Wrinkles is like something out of a nightmare. He’s a clown, far from the jovial festivities of a carnival or the welcoming lights of a circus, who spies through your window, trudges through your garden, or climbs out from under your bed. This is not a cheerful joker with a painted-on smile and a colorful wig. His face is completely obscured by a rubber mask that looks like Halloween’s Michael Myers has aged terribly. Sickly white skin holds broad unsmiling lips that are painted the same blood red as the circle on its bulbous nose. Hair protrudes in matted grey spikes from the back of a deeply receding hairline. Eyes, dark and vacant like two black holes, stare coldly, drawing you into the unsettling terror of it all. In a polka-dot suit and jarringly black rubber gloves, he lumbers around Naples, Florida, a real-life bogeyman used to scare children into behaving. This is the story of Wrinkles The Clown.
With this documentary, director Michael Beach Nichols sets out to understand the man behind the mask. But before all that, he begins with what the public knows about Wrinkles. The clown’s claim to fame are some scary videos of Wrinkles on the prowl. Then there’s his signature sticker emblazoned with his eyeless face and a phone number, daring the intrepid to call. Nichols offers montages of headlines, reaction videos, and memes to quickly summarize Wrinkles’ internet celebrity. Clips from The Late Late Show with James Corden and The Tonight Show with Jimmy Fallon show how he went from a local curiosity to a national conversation. Major outlets like GQ reached out for interviews, and news programs breathlessly covered the rise in creepy clown sightings across the US.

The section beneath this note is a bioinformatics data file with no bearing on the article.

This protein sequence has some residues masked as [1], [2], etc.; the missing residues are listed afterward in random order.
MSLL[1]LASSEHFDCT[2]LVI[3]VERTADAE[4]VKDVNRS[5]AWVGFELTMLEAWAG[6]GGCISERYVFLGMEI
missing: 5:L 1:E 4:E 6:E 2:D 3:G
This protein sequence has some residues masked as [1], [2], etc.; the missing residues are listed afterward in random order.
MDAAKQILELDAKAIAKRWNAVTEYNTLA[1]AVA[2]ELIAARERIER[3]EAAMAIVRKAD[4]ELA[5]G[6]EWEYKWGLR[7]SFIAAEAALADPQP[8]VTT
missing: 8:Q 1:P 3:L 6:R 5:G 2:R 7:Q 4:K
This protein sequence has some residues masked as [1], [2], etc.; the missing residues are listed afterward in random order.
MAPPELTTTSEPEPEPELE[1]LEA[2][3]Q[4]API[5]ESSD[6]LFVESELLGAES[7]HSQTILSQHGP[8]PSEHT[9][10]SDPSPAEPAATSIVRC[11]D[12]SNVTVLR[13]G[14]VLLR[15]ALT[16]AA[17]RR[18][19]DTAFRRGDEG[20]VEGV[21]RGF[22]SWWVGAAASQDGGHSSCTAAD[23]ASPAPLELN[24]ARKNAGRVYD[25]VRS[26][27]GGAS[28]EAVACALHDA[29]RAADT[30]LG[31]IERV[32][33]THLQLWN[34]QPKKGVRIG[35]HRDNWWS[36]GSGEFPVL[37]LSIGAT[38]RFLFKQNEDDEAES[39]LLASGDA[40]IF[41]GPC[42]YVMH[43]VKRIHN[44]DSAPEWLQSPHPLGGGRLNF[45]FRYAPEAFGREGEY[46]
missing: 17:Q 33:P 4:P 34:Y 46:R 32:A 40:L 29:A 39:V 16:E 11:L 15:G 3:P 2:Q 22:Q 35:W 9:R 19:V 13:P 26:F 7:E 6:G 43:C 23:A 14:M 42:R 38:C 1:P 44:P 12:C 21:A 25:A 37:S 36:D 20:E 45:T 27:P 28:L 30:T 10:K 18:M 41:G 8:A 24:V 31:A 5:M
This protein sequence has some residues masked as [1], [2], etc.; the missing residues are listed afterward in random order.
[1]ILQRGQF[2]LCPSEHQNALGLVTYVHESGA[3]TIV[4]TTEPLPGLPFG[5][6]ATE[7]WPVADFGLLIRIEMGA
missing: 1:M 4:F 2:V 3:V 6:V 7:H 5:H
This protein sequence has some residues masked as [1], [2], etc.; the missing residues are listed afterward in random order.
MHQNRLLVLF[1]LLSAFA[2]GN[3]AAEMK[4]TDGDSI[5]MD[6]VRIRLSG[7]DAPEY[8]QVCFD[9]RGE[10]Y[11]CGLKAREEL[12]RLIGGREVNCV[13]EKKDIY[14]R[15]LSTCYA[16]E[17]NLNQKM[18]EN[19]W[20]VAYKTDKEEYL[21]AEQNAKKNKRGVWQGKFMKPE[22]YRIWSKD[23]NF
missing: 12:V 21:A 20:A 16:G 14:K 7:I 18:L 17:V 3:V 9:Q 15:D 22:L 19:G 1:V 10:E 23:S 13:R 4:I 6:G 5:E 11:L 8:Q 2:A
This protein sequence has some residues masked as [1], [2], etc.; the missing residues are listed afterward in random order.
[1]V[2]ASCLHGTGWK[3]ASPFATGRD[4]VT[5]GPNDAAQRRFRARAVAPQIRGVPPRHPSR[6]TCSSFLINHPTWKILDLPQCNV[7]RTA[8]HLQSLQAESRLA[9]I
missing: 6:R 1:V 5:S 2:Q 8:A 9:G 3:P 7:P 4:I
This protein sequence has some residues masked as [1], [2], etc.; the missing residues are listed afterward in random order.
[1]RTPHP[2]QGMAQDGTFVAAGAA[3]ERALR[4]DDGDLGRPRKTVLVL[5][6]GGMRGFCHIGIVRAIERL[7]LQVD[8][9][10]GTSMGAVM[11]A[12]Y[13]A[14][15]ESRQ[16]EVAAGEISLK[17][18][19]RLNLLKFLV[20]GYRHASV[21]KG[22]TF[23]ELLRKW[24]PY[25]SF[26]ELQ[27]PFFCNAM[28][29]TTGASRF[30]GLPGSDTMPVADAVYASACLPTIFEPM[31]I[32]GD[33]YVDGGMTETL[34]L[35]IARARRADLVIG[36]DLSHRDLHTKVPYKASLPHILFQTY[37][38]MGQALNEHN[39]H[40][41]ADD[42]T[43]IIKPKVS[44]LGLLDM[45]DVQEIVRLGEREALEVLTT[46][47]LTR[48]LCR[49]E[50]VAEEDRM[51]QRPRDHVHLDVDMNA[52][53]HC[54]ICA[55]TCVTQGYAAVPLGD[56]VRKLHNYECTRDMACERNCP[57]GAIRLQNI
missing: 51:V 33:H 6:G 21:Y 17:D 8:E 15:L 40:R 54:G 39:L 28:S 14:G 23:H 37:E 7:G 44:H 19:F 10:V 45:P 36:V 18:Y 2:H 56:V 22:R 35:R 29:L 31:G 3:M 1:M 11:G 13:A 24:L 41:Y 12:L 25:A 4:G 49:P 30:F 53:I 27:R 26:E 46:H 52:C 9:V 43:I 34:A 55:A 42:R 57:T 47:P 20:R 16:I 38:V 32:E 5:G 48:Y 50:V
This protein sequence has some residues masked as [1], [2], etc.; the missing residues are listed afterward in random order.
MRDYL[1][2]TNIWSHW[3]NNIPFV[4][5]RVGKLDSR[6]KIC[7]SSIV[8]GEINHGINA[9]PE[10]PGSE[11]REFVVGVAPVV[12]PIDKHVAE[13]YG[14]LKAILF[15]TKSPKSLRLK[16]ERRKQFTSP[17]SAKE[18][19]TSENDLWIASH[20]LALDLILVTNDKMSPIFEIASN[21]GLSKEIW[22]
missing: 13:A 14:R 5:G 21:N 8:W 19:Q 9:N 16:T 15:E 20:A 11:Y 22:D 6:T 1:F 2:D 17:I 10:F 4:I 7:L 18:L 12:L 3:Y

Nichols then digs into the allure of Wrinkles by interviewing a handful of kids who are fascinated by the infamous clown. They giddily share the wild stories that have sprawled online and out of control, like how Wrinkles kidnaps and kills children, and uses their blood to paint cryptic pictures. One kid excitedly explains the thrill of calling Wrinkles’ number, which leads to a voicemail box with a gruff voice and a solidly spooky message. Some kids speculate about Wrinkles’ motives and state of mind, while a towheaded Texas boy pulls out his own scary clown mask—along with a plastic knife—to show off to the camera crew what he would do if he was Wrinkles invading a child’s bedroom as they slept.
Giving cultural context, an expert on digital folklore ties Wrinkles to frightening figures like Slenderman and Charlie Charlie, delivering a brief lesson on these campfire tales for a tech-savvy generation. But it’s not just kids who are into Wrinkles. As unsettling as it is to watch a child mimick the clown’s most chilling video, Wrinkles The Clown offers much more disturbing content when it unfurls a flood of voicemails left for the infamous clown by fed-up parents.